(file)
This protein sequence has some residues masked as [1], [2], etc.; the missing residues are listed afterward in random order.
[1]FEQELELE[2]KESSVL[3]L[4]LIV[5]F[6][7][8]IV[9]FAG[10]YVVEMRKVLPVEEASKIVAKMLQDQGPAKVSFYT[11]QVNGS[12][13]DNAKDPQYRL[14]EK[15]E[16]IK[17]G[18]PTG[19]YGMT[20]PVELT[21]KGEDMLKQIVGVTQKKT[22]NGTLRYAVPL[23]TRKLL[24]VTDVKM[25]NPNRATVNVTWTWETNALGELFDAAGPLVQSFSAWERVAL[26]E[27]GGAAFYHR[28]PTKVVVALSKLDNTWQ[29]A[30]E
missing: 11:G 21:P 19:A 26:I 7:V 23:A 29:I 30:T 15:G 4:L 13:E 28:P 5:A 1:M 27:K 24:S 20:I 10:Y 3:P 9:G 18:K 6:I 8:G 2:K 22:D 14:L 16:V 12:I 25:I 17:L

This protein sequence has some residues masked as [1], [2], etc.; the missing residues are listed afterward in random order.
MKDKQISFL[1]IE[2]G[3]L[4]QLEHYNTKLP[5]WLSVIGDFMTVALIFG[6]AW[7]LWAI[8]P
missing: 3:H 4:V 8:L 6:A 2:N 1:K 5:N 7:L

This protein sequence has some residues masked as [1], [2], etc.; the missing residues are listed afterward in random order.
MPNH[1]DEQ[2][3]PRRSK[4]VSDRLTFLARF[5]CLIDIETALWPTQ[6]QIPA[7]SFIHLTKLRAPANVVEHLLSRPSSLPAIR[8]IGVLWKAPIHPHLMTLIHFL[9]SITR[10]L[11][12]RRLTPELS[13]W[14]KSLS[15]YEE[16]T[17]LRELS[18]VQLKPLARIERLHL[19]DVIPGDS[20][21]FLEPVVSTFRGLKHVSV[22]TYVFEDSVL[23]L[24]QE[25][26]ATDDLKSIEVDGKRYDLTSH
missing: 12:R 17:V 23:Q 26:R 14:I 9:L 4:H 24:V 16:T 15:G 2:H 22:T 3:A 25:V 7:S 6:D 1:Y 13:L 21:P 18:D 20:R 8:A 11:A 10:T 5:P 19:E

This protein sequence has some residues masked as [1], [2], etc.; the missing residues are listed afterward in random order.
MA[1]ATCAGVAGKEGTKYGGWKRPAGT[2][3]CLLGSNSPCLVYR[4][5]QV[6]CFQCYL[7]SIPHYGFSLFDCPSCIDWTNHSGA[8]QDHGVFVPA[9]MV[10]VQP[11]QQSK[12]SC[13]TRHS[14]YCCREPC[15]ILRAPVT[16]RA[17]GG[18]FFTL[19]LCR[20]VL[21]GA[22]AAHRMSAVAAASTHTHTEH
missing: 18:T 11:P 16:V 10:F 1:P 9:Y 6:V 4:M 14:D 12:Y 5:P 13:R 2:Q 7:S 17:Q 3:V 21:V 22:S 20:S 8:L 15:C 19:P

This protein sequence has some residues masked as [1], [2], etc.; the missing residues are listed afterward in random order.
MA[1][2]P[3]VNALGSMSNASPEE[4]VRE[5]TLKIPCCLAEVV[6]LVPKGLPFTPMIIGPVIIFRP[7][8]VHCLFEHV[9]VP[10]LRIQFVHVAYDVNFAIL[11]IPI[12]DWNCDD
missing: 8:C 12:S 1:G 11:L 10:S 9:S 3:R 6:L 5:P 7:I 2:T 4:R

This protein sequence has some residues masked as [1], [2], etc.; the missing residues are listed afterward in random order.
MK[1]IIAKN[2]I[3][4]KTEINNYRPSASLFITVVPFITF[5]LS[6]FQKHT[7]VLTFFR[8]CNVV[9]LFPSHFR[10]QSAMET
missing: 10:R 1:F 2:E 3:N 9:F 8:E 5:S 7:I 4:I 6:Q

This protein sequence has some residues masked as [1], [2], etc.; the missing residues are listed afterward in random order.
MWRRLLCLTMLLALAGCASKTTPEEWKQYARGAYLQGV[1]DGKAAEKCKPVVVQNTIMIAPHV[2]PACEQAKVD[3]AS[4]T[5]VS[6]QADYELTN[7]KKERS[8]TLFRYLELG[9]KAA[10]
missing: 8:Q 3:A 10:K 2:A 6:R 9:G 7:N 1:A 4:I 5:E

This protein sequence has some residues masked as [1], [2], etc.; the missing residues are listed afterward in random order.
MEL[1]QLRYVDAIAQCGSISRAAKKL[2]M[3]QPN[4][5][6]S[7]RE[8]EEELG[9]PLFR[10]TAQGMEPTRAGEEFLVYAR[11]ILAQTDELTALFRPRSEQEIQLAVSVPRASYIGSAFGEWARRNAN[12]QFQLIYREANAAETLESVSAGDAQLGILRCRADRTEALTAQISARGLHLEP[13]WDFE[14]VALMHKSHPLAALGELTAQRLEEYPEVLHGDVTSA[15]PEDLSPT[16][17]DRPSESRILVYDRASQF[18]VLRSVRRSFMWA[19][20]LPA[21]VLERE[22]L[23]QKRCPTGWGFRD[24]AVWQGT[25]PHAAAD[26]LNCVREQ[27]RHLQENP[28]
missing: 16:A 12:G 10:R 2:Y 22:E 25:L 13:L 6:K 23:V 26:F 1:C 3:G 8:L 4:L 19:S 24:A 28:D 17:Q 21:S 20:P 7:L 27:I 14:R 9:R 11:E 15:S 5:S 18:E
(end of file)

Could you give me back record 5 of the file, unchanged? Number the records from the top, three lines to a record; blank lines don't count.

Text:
This protein sequence has some residues masked as [1], [2], etc.; the missing residues are listed afterward in random order.
MA[1][2]P[3]VNALGSMSNASPEE[4]VRE[5]TLKIPCCLAEVV[6]LVPKGLPFTPMIIGPVIIFRP[7][8]VHCLFEHV[9]VP[10]LRIQFVHVAYDVNFAIL[11]IPI[12]DWNCDD
missing: 8:C 12:S 1:G 11:L 10:S 9:S 3:R 6:L 5:P 7:I 2:T 4:R